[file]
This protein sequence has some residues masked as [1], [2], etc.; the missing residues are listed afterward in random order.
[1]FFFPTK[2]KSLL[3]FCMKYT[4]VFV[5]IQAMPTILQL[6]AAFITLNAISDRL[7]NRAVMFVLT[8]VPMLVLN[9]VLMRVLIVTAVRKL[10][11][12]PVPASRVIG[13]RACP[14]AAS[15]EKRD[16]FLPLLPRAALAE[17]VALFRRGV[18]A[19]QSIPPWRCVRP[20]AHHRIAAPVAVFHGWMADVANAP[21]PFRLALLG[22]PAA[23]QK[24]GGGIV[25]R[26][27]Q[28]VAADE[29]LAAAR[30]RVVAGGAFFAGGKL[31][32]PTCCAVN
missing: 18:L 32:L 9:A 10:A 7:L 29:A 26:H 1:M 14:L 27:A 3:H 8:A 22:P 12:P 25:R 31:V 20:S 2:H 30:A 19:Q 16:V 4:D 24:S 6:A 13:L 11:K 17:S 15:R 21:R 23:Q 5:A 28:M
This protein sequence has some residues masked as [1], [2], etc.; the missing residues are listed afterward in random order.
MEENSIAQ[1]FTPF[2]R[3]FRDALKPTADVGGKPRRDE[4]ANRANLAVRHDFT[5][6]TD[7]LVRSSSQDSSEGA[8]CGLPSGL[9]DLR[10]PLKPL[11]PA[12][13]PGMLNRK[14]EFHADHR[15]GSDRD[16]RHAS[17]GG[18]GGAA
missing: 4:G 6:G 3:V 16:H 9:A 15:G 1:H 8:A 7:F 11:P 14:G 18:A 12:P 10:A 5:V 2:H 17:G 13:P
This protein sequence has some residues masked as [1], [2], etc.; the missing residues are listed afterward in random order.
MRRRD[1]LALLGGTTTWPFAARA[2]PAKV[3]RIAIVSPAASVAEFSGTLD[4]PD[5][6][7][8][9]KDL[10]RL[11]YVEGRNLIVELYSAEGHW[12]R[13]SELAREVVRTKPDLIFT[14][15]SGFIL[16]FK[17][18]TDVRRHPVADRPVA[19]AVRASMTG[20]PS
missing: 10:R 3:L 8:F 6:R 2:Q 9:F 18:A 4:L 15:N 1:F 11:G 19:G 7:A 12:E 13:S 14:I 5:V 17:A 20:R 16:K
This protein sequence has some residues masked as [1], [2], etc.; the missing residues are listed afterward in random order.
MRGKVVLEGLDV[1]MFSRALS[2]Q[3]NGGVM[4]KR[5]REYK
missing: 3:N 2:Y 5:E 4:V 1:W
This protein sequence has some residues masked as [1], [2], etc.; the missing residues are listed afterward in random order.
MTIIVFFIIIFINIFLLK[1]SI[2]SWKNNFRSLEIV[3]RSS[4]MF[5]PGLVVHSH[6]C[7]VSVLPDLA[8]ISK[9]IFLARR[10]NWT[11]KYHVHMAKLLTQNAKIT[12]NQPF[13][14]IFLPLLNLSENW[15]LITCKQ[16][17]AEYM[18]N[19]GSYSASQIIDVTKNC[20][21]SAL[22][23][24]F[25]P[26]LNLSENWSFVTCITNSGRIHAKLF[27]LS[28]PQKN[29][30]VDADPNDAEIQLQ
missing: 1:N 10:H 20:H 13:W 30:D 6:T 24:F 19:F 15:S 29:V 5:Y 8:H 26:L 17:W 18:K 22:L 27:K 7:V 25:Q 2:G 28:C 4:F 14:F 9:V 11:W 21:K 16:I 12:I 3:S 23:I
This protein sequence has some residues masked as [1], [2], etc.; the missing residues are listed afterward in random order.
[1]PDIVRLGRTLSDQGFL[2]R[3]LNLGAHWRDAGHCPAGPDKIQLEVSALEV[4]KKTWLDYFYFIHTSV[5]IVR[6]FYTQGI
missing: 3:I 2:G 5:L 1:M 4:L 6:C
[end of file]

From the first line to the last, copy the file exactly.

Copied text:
This protein sequence has some residues masked as [1], [2], etc.; the missing residues are listed afterward in random order.
[1]FFFPTK[2]KSLL[3]FCMKYT[4]VFV[5]IQAMPTILQL[6]AAFITLNAISDRL[7]NRAVMFVLT[8]VPMLVLN[9]VLMRVLIVTAVRKL[10][11][12]PVPASRVIG[13]RACP[14]AAS[15]EKRD[16]FLPLLPRAALAE[17]VALFRRGV[18]A[19]QSIPPWRCVRP[20]AHHRIAAPVAVFHGWMADVANAP[21]PFRLALLG[22]PAA[23]QK[24]GGGIV[25]R[26][27]Q[28]VAADE[29]LAAAR[30]RVVAGGAFFAGGKL[31][32]PTCCAVN
missing: 18:L 32:L 9:A 10:A 7:L 29:A 26:H 1:M 14:L 27:A 3:H 8:A 22:P 12:P 25:R 31:V 20:S 2:H 30:A 19:Q 16:V 4:D 24:S 6:A 13:L 11:K 17:S 15:R 21:R 23:Q 5:A 28:M
This protein sequence has some residues masked as [1], [2], etc.; the missing residues are listed afterward in random order.
MEENSIAQ[1]FTPF[2]R[3]FRDALKPTADVGGKPRRDE[4]ANRANLAVRHDFT[5][6]TD[7]LVRSSSQDSSEGA[8]CGLPSGL[9]DLR[10]PLKPL[11]PA[12][13]PGMLNRK[14]EFHADHR[15]GSDRD[16]RHAS[17]GG[18]GGAA
missing: 4:G 6:G 3:V 16:H 9:A 15:G 1:H 8:A 7:F 11:P 14:G 18:A 12:P 10:A 5:V 2:H 17:G 13:P
This protein sequence has some residues masked as [1], [2], etc.; the missing residues are listed afterward in random order.
MRRRD[1]LALLGGTTTWPFAARA[2]PAKV[3]RIAIVSPAASVAEFSGTLD[4]PD[5][6][7][8][9]KDL[10]RL[11]YVEGRNLIVELYSAEGHW[12]R[13]SELAREVVRTKPDLIFT[14][15]SGFIL[16]FK[17][18]TDVRRHPVADRPVA[19]AVRASMTG[20]PS
missing: 10:R 3:L 8:F 6:R 2:Q 9:F 18:A 4:L 15:N 1:F 11:G 19:G 7:A 12:E 13:S 14:I 5:V 17:A 20:R 16:K
This protein sequence has some residues masked as [1], [2], etc.; the missing residues are listed afterward in random order.
MRGKVVLEGLDV[1]MFSRALS[2]Q[3]NGGVM[4]KR[5]REYK
missing: 3:N 2:Y 5:E 4:V 1:W
This protein sequence has some residues masked as [1], [2], etc.; the missing residues are listed afterward in random order.
MTIIVFFIIIFINIFLLK[1]SI[2]SWKNNFRSLEIV[3]RSS[4]MF[5]PGLVVHSH[6]C[7]VSVLPDLA[8]ISK[9]IFLARR[10]NWT[11]KYHVHMAKLLTQNAKIT[12]NQPF[13][14]IFLPLLNLSENW[15]LITCKQ[16][17]AEYM[18]N[19]GSYSASQIIDVTKNC[20][21]SAL[22][23][24]F[25]P[26]LNLSENWSFVTCITNSGRIHAKLF[27]LS[28]PQKN[29][30]VDADPNDAEIQLQ
missing: 1:N 10:H 20:H 13:W 30:D 6:T 24:F 19:F 15:S 29:V 5:Y 8:H 26:L 17:W 18:K 22:L 27:K 7:V 25:Q 2:G 28:C 4:F 14:F 9:V 11:W 21:K 16:I 12:I 3:S 23:I
This protein sequence has some residues masked as [1], [2], etc.; the missing residues are listed afterward in random order.
[1]PDIVRLGRTLSDQGFL[2]R[3]LNLGAHWRDAGHCPAGPDKIQLEVSALEV[4]KKTWLDYFYFIHTSV[5]IVR[6]FYTQGI
missing: 3:I 2:G 5:L 1:M 4:L 6:C